HAL’s poor health led to collapse of Rafale deal under UPA: Defence Minister


New Delhi: The negotiations for procurement of 126 Rafale jets under the UPA government fell through as state-run HAL did not have the required capability to produce the jets in India in collaboration with French company Dassault Aviation, Defence Minister Nirmala Sitharaman said on Thursday.

Sitharaman also said that an unprecedented intervention in 2013 by the then Defence Minister AK Antony when the cost negotiation committee was giving final touches to the deal put the final nail in the coffin.

After rounds of negotiations with Hindustan Aeronautics Ltd (HAL), Dassault Aviation felt that the cost of the Rafale jets will escalate significantly if they were to be produced in India, she said during an interaction with PTI editors and reporters at the agency’s headquarters here.

“Dassault could not progress in the negotiations with HAL because if the aircraft were to be produced in India, a guarantee for the product to be produced was to be given. It is a big ticket item and the IAF would want the guarantee for the jets. HAL was in no position to give the guarantee,” she said.

Sitharaman said the weapon systems, avionics and other key add-ons to the Rafale aircraft, expected to be delivered beginning September 2019, will be “much superior” than that negotiated by the UPA, and her government is getting the planes for 9 per cent cheaper than what was earlier agreed upon.

The previous UPA government started negotiating in 2012 with French Dassault Aviation to buy 126 Medium Multi-Role Combat Aircraft (MMRCA).The plan was for Dassault Aviation to supply 18 Rafale jets in fly-away condition while 108 aircraft were to be manufactured in India by the company along with HAL.

However the deal could not be sealed. The Congress has demanded answers from the government on why HAL was not involved in the new deal.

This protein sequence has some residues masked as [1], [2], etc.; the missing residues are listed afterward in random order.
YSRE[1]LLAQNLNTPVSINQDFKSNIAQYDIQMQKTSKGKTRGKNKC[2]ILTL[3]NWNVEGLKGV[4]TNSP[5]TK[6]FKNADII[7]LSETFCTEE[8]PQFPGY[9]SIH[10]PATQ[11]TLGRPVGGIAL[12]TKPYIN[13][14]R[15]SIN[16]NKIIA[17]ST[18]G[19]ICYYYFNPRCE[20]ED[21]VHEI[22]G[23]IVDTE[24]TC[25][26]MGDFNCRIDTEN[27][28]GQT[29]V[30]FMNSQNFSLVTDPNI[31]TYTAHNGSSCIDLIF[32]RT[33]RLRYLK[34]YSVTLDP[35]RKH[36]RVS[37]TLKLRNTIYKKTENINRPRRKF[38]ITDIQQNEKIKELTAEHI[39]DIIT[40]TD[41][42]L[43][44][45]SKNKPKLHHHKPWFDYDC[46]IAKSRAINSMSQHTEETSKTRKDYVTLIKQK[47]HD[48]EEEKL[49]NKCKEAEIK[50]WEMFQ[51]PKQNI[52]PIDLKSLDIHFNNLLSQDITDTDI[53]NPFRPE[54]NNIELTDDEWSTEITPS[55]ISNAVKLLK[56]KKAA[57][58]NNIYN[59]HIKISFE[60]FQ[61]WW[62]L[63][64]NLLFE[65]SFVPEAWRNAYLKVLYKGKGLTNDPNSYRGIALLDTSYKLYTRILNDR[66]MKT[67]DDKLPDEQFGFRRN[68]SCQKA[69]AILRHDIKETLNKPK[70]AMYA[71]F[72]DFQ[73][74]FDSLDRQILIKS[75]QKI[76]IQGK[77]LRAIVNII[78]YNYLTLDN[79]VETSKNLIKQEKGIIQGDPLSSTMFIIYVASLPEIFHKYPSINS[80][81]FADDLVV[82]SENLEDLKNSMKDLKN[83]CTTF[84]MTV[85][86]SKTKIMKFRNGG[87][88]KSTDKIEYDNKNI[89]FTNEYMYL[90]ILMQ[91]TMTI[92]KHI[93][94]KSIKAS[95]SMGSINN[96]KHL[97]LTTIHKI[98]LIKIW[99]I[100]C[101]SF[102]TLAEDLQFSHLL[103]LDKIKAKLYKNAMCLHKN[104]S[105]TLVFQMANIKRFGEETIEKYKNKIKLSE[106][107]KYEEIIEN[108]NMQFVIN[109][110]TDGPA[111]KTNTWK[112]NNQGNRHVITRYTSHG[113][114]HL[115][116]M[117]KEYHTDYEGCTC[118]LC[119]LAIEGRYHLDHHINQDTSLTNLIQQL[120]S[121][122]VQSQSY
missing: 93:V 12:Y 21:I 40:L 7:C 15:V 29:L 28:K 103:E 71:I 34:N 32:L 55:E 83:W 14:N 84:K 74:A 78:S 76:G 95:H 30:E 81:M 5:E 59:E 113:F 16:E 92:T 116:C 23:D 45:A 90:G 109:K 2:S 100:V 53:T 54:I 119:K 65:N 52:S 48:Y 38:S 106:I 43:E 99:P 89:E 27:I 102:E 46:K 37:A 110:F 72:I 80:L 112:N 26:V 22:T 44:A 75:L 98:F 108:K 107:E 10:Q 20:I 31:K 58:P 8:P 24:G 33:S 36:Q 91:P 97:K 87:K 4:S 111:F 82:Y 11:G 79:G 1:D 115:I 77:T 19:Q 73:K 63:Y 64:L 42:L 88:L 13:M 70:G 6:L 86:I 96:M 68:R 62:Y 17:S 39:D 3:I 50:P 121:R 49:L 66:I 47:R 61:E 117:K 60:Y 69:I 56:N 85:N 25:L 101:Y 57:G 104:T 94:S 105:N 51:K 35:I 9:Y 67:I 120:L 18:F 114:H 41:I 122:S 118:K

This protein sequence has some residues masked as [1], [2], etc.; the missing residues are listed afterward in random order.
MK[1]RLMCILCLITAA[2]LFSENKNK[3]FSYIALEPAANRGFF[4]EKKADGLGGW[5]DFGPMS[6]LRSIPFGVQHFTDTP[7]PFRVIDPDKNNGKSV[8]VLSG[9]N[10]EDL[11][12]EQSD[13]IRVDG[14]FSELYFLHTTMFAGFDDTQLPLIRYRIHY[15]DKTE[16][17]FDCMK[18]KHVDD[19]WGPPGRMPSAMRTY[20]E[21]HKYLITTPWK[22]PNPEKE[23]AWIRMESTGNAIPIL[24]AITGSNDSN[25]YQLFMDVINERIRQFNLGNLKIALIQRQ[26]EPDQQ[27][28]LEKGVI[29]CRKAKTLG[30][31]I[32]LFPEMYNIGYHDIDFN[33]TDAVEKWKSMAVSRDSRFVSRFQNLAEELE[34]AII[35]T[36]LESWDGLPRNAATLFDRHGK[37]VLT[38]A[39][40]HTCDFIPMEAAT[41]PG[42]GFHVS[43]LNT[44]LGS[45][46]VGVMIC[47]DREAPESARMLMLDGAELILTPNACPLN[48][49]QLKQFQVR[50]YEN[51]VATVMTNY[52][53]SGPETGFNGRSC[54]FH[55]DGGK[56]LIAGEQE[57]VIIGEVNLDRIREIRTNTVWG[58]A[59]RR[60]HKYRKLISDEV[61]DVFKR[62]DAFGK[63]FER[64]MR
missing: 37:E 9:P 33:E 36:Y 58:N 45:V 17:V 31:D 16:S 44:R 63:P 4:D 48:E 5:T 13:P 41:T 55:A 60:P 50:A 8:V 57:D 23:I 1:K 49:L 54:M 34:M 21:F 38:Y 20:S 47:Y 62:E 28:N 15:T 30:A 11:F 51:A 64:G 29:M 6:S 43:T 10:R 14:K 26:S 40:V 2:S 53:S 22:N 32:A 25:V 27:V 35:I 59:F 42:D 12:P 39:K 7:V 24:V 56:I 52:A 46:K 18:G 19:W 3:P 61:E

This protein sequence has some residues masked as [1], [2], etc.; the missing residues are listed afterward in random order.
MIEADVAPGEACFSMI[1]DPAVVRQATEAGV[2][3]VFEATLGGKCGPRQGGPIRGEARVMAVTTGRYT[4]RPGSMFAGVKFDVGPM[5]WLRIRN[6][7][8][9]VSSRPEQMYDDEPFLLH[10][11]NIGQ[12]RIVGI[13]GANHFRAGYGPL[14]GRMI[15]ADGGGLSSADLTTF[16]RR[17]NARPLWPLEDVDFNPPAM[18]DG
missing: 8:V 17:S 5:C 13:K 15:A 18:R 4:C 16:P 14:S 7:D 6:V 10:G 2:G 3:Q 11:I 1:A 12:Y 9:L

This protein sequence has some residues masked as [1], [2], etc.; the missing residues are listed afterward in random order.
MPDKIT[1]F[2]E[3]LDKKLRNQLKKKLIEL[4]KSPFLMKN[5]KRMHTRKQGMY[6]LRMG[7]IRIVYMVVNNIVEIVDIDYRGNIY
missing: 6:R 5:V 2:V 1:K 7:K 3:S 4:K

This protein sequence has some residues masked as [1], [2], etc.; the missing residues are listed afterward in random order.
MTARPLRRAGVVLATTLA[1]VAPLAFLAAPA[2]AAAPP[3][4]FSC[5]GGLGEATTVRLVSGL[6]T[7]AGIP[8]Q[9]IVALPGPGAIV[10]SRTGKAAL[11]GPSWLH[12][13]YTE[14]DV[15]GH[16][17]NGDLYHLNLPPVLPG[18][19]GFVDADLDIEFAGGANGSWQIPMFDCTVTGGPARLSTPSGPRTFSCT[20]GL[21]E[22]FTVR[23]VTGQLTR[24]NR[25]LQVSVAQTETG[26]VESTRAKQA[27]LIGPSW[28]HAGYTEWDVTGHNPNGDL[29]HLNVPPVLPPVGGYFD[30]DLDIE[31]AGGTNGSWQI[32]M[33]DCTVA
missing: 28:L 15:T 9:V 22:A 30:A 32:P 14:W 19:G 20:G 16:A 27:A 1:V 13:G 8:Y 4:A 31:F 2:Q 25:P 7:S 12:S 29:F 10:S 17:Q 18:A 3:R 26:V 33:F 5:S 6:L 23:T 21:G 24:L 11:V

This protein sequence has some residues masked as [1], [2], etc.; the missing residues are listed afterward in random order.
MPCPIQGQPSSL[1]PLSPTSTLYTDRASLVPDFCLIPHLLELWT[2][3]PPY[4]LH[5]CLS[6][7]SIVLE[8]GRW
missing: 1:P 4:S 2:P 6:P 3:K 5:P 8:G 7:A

Sitharaman said the UPA deal collapsed as HAL did not have the capability to produce 108 aircraft in India.  “Even during negotiation with HAL, Dassault felt that the cost with which the HAL will produce will be far higher than the aircraft produced in France. That was the reality,” she said.

The defence minister said the then government could have come forward and pumped in resources into HAL, but they did not. She said she has no intention of undermining HAL, but “why could not the then defence minister say that we will pump in all the required resources into the HAL. He could have done it. That was not done,” Sitharaman said, adding that the current government was initiating steps to strengthen the state-run aerospace company.

In 2016, the Modi government signed a government-to-government deal with France for purchase of 36 Rafale jets at a cost of Rs 58,000 crore. The Congress has been alleging irregularities in the deal.

Rebutting charges of corruption in the deal, the defence minister also asserted that people of the country have put a closure on the issue as they have trust in Prime Minister Narendra Modi.

Sitharaman ruled out calling the opposition parties for a meeting to allay their concerns over the Rafale deal, saying they are “throwing an allegation” without any basis as well as showing no concern for operational preparedness of the air force.

The Congress has repeatedly criticised the deal for the 36 Rafale jets, alleging that the government was procuring each aircraft at a cost of over Rs 1,670 crore as against Rs 526 crore finalised by the UPA government.

Sitharaman said the Rs 526 crore figure refers to the bare aircraft, capable of just flying and landing, and does not take into account the avionics, arsenal and other associated technologies that make it a complete fighting machine.

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